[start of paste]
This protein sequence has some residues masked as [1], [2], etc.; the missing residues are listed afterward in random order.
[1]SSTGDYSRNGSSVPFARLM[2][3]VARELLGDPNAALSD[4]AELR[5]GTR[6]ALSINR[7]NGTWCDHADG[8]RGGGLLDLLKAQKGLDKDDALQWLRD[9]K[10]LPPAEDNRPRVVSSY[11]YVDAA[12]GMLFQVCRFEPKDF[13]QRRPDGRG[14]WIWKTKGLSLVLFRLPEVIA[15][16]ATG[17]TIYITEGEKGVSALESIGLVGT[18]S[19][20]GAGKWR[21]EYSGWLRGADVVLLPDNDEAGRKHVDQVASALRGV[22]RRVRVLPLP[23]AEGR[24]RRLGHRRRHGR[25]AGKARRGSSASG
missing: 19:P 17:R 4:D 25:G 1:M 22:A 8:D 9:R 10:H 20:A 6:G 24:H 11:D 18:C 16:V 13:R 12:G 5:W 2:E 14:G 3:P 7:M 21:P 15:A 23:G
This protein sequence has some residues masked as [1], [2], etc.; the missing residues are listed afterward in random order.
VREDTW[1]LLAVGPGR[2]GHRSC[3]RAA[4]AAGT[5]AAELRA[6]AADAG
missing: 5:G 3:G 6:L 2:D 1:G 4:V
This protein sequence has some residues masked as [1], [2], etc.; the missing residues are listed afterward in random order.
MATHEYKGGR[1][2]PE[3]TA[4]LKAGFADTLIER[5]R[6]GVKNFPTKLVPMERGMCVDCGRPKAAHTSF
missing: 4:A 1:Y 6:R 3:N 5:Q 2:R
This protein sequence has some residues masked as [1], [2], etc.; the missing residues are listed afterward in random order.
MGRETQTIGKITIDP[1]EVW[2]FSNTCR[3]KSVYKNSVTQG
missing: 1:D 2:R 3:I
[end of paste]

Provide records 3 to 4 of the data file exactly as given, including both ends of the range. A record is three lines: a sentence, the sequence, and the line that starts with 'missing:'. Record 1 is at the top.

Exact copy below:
This protein sequence has some residues masked as [1], [2], etc.; the missing residues are listed afterward in random order.
MATHEYKGGR[1][2]PE[3]TA[4]LKAGFADTLIER[5]R[6]GVKNFPTKLVPMERGMCVDCGRPKAAHTSF
missing: 4:A 1:Y 6:R 3:N 5:Q 2:R
This protein sequence has some residues masked as [1], [2], etc.; the missing residues are listed afterward in random order.
MGRETQTIGKITIDP[1]EVW[2]FSNTCR[3]KSVYKNSVTQG
missing: 1:D 2:R 3:I